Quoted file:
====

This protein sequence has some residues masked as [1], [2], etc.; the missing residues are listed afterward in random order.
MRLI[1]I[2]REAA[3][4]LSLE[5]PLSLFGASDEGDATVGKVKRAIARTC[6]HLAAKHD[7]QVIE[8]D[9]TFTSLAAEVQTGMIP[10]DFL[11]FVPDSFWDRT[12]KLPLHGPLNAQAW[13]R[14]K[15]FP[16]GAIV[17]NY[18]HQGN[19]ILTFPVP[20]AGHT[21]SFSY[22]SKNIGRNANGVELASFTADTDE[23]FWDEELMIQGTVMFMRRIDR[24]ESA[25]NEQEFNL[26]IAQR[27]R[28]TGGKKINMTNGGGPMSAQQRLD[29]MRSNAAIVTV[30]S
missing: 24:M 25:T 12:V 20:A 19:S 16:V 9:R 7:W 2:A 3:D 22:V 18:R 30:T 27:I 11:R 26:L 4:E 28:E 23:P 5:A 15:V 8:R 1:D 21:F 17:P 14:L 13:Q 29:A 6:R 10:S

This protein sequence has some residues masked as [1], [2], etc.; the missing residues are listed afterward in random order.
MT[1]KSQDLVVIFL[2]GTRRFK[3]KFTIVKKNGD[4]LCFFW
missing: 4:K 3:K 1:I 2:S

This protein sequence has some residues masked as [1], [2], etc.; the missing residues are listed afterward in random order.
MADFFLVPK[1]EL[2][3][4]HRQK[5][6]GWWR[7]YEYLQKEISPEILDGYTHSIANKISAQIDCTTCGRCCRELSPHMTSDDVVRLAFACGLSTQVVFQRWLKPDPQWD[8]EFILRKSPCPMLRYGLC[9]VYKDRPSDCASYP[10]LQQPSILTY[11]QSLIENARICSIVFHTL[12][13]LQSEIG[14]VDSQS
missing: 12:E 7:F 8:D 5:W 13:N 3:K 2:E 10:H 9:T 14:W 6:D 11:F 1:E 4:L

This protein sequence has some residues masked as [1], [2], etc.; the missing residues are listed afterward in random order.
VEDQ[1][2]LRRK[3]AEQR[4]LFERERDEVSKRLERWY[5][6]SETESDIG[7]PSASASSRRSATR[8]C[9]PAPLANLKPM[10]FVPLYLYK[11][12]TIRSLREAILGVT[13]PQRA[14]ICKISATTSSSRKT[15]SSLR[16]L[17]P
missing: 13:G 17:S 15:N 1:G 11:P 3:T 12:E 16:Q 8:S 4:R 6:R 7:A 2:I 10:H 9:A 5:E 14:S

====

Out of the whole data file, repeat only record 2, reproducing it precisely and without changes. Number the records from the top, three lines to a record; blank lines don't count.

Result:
This protein sequence has some residues masked as [1], [2], etc.; the missing residues are listed afterward in random order.
MT[1]KSQDLVVIFL[2]GTRRFK[3]KFTIVKKNGD[4]LCFFW
missing: 4:K 3:K 1:I 2:S